I recently signed-up for GitHub. Compared to Java.net or Sourceforge, it provides a much lower barrier of entry for code hosting. There’s no need to wait an indeterminate period of time for somebody to approve your project, you just upload it. And because it’s a DVCS, it’s easy for other people to fork your projects and submit patches. Open Source project hosting has become so straightforward, thanks to sites like GitHub and the Bazaar-based Launchpad, that it encourages developers to open up code that they might otherwise have kept to themselves. After all, why bother with local repositories and back-ups when you can get somebody else to do it for you and get free web-hosting and issue-tracking too?
I have a number of trivial and incomplete projects hosted in local Subversion repositories. I am slowly adding to GitHub those that have any worthwhile substance to them. I’m making no promises about the quality of this code, and I don’t intend to spend much time supporting it, but I’m putting it out there in case somebody might have a use for it.
First up is Zeitgeist. This is a small Java library/application for identifying common topics among a set of news articles downloaded from RSS feeds. It’s sort of like what Google News does. There is a basic HTML publisher included that generates a web page for displaying the current top news stories, including relevant pictures.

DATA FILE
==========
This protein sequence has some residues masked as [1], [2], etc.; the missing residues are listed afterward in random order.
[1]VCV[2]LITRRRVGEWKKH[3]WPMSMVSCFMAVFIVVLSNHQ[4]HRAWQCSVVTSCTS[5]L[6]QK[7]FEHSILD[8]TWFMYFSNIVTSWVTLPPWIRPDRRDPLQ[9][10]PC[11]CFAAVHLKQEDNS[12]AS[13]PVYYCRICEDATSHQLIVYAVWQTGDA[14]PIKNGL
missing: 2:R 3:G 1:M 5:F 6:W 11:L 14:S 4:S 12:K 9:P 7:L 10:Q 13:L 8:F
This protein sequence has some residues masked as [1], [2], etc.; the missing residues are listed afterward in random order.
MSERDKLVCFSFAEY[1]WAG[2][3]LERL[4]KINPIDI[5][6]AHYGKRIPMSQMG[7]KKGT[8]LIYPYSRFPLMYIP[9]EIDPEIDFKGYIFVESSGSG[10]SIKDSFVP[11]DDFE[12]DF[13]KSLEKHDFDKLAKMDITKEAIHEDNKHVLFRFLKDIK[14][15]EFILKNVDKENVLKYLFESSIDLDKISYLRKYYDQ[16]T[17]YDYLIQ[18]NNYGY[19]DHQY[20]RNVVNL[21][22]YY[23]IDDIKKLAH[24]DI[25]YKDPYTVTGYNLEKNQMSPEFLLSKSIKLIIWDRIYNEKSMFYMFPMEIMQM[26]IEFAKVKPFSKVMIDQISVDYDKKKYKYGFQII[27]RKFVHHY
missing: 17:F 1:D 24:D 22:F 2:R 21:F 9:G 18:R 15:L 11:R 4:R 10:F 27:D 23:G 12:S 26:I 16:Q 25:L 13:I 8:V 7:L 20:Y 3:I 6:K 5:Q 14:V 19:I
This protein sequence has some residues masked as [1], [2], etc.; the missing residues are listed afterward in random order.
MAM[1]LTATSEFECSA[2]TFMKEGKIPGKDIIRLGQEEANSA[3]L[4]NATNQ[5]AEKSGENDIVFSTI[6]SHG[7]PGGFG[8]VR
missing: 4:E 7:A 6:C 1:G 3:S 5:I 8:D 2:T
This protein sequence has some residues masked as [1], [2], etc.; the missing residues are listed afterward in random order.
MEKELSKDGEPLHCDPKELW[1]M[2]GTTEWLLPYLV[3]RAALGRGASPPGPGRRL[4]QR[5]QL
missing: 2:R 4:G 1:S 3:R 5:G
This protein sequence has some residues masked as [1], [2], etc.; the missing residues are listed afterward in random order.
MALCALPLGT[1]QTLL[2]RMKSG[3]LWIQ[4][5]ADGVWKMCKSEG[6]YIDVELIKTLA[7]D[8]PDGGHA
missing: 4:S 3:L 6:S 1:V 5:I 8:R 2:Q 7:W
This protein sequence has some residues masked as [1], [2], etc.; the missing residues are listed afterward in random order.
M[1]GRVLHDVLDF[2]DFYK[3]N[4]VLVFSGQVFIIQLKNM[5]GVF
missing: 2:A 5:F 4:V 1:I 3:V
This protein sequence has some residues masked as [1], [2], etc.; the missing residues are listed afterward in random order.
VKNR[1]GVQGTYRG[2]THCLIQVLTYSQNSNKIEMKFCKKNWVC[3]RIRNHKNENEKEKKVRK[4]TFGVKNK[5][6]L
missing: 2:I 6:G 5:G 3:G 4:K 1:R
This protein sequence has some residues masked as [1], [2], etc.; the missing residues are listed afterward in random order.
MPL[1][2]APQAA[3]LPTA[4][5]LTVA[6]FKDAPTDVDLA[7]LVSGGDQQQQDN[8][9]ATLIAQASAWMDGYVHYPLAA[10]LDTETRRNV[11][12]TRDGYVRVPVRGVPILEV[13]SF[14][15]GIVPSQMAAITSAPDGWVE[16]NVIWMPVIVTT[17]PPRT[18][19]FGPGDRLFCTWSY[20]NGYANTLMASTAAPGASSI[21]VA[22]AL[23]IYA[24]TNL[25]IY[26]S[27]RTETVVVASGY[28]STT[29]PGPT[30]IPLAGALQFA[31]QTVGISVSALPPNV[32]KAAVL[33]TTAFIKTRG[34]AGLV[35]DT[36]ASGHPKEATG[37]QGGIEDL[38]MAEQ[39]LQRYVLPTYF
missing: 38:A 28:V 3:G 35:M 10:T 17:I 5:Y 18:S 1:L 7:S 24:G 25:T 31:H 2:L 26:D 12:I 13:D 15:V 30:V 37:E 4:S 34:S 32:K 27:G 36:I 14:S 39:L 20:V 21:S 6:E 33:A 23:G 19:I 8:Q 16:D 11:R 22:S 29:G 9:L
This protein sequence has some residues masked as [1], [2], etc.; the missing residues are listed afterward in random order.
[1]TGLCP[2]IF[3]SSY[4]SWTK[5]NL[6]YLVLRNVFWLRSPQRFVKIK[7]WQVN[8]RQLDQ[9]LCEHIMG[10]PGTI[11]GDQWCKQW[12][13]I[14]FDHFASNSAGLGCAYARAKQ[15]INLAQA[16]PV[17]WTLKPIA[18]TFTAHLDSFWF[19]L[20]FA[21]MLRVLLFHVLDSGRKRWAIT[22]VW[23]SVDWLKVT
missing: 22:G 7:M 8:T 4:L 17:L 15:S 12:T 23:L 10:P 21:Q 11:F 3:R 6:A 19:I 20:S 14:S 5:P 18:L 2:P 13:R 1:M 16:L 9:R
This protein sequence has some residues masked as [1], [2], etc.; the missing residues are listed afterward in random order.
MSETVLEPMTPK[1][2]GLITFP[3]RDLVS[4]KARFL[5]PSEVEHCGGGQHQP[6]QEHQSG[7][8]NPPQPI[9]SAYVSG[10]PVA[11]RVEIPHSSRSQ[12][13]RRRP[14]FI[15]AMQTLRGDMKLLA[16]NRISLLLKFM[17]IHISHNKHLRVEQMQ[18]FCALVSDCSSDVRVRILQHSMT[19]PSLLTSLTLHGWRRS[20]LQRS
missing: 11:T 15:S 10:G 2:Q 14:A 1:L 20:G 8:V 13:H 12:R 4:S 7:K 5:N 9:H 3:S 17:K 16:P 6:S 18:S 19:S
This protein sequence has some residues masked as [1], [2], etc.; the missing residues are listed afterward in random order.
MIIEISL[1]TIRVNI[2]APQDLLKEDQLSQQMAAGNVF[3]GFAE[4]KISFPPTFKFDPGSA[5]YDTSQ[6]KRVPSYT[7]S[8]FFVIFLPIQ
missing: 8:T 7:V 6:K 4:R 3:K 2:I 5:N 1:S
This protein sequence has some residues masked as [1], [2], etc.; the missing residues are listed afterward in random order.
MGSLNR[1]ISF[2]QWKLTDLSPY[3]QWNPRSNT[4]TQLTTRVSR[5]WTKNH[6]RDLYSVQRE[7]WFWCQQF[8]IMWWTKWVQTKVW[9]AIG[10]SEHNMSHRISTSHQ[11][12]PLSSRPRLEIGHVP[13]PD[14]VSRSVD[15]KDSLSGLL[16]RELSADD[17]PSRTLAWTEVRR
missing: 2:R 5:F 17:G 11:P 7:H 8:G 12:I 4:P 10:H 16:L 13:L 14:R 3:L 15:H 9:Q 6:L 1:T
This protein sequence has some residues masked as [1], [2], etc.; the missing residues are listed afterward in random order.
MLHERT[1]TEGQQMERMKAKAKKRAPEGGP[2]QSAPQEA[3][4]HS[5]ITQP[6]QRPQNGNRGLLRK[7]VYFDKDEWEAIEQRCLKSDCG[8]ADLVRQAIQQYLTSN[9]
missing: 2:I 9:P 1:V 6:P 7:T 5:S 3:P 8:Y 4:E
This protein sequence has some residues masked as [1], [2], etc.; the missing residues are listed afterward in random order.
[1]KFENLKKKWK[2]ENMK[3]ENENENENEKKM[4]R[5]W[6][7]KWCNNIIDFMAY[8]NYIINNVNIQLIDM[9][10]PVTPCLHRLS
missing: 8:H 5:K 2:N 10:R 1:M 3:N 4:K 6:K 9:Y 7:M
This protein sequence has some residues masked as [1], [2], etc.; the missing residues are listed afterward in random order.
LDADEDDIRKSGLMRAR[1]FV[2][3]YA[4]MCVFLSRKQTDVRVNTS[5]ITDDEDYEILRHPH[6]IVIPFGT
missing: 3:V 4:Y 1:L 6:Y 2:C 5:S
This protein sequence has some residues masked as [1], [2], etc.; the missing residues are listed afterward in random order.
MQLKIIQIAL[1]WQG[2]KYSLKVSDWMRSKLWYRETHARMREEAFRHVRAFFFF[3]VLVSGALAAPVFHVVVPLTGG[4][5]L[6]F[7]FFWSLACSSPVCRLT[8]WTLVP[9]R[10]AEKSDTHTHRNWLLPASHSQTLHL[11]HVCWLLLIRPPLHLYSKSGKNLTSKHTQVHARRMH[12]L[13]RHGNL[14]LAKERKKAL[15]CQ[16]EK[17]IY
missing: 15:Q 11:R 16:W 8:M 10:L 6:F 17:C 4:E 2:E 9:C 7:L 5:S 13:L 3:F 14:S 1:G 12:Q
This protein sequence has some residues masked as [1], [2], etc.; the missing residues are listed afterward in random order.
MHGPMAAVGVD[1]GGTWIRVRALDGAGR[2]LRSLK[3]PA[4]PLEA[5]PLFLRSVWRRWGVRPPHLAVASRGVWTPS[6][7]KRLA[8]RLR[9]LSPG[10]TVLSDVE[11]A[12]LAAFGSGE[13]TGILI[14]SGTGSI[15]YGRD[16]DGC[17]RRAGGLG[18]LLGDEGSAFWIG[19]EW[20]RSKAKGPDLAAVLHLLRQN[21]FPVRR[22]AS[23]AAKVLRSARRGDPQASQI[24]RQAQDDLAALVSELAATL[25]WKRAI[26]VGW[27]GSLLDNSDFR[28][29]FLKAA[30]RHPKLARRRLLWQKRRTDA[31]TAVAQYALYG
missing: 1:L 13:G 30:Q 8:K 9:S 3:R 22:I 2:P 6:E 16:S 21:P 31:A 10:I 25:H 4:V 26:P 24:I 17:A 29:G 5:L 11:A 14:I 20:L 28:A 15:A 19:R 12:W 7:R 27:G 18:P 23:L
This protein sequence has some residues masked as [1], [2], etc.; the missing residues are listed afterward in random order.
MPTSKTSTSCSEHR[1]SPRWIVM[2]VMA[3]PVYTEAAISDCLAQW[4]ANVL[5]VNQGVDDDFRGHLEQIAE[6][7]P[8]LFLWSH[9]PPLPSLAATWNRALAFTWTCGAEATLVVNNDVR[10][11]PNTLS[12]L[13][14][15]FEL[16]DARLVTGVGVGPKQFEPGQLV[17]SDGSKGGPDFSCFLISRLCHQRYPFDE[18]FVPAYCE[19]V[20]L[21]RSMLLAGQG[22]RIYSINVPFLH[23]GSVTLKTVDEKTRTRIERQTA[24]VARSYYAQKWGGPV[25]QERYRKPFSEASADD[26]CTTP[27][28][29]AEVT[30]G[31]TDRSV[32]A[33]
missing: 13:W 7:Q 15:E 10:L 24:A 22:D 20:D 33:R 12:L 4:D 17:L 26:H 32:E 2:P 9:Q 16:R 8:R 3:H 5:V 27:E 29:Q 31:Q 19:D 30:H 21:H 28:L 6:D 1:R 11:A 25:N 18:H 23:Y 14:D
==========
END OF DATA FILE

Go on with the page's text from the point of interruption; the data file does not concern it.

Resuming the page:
You give the program a list of RSS feeds that cover a certain topic (maybe world news, or music news, or a particular sport) and it uses non-negative matrix factorisation to detect similarities in the article contents and to group the articles by topic. The original idea comes from Programming Collective Intelligence.
The default HTML output looks a bit like the image below, but you could customise it with CSS or by hacking the default templates to modify what information is included (for example, you could add an excerpt instead of just displaying headlines).
The algorithm is not infallible and how well it works depends a lot on the feeds that you select. It’s also non-deterministic, so if you run it multiple times with the same input you will get variations in the output. Perhaps Zeitgeist is not that useful in it’s current form but it could be used for adding on-topic news headlines to a website or as the basis for something more advanced.